Write and record a song, and copyright law protects the resulting assets.
But what about the important signature style that often defines a musical group or a specific song? Things like instrumentation and guitar effects, vocal styles, arrangements, and phrasing are frequently imitated for a profit, and incredibly difficult to protect through copyright.
Which brings us to a potentially huge shift in how copyright is protected around so-called ‘soundalikes‘. Currently, music companies that service advertisers will create a ‘soundalike’ version to help bypass complicated or expensive licensing processes. This can go beyond a specific genre to include a specific artist or song, which means substantial elements of the original are being reassembled to create something slightly different and legally safe.
Or at least that was the thought. Enter the Black Keys, who are now on a legal rampage to challenge the notion that a mere style can’t be protected. It started with aggressive lawsuits against Pizza Hut and Home Depot last year, and now involves Pinnacle Entertainment.
The Black Keys actually forced legal settlements with Pizza Hut and Home Depot for using legitimately licensed, ‘soundalike’ recordings, which means a precedent wasn’t set. Pizza Hut argued that it wasn’t lifting any specific copyrighted works, but probably decided to avoid drawn out litigation to protect its finances, its image, and a possible loss. Here’s the Pizza Hut spot if you haven’t seen it.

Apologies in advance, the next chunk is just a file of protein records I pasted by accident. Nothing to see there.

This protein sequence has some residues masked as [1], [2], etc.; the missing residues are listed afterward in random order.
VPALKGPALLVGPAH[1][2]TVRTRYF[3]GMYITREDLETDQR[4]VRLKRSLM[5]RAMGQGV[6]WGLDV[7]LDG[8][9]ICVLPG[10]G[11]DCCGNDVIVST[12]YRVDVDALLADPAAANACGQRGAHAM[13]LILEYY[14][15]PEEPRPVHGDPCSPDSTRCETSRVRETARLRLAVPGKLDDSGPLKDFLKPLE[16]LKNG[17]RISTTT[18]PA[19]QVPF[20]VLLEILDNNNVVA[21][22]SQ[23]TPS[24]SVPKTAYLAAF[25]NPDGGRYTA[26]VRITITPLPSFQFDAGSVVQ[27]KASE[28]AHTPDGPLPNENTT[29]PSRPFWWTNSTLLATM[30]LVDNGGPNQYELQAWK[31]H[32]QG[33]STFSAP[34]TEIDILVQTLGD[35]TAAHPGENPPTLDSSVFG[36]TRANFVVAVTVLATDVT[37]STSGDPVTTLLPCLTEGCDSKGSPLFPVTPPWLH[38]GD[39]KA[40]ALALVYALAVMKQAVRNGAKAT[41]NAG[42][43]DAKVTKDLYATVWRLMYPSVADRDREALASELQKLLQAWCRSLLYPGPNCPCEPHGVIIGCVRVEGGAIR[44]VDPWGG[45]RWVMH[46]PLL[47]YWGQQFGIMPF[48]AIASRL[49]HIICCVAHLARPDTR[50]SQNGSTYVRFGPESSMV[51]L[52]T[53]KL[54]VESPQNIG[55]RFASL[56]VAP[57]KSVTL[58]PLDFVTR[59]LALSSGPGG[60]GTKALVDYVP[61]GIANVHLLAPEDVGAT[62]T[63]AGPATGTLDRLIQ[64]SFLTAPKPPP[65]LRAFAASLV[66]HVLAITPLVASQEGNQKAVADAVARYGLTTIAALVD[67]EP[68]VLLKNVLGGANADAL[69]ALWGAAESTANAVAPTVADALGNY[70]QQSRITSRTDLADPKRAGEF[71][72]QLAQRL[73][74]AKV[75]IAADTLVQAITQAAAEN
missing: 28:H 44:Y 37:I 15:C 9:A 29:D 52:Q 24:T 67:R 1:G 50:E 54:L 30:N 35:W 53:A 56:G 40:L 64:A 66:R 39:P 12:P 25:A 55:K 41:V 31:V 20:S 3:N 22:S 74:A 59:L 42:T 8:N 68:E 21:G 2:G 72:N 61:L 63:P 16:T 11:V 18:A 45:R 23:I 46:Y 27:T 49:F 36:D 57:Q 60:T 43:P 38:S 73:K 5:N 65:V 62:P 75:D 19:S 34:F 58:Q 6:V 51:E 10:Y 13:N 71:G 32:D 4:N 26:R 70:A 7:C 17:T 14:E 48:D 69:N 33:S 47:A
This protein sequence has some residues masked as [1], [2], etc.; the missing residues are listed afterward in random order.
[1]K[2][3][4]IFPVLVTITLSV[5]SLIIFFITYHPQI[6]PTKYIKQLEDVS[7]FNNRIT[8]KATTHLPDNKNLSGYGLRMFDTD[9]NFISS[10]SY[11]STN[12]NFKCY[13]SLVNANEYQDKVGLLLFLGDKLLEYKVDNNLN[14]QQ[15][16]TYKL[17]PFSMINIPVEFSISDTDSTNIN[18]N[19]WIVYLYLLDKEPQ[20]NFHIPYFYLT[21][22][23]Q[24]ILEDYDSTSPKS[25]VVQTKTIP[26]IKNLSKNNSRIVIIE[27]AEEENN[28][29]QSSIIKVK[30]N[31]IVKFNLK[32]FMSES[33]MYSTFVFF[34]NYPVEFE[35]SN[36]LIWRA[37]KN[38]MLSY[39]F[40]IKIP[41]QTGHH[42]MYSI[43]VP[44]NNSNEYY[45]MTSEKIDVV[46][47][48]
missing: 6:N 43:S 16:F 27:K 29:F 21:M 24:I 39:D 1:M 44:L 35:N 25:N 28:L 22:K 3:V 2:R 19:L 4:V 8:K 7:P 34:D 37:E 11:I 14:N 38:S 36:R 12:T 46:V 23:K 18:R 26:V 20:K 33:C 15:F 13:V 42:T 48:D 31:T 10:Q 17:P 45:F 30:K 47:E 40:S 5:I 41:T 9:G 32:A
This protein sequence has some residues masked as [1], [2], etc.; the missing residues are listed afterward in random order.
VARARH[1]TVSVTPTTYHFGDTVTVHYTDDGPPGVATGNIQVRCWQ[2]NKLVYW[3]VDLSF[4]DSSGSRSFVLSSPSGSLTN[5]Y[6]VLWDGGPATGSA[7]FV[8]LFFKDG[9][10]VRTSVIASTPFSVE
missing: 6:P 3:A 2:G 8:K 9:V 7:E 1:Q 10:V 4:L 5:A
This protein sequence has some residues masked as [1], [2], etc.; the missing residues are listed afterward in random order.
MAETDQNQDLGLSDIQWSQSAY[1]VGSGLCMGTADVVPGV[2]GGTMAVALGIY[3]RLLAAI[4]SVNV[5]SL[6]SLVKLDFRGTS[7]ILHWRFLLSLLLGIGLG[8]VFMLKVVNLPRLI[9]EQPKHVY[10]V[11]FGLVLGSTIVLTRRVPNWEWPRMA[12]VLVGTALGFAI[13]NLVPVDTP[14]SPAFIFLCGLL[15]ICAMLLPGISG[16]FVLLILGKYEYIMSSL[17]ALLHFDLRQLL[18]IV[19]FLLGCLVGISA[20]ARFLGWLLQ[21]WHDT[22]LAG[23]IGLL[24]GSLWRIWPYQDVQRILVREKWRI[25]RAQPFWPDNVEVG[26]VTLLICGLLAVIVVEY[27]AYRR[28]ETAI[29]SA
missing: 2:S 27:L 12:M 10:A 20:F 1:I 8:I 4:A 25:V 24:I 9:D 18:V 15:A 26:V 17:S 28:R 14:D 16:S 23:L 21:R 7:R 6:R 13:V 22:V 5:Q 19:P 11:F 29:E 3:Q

The current target, L’Auberge Casino Resort Lake Charles in Louisiana (owned by Pinnacle), is being sued for soundalike versions of the Keys’ “Howlin’ For You.” But this is a little different: Manhattan Production Music specifically produced the arrangements for Pinnacle to imitate “Howlin,'” a move that introduces a more aggressive form of imitation.
Which brings us to this Twitter exchange, which specifically mentions that process and that song. The seemingly protected ‘interpretation’ is exactly what the Black Keys’ lawyers say is infringing, and causing damage to its client.
L’Auberge has since pulled the YouTube clip of the spot, though a duplicate could appear if the story grows.
Written while listening to Beach House.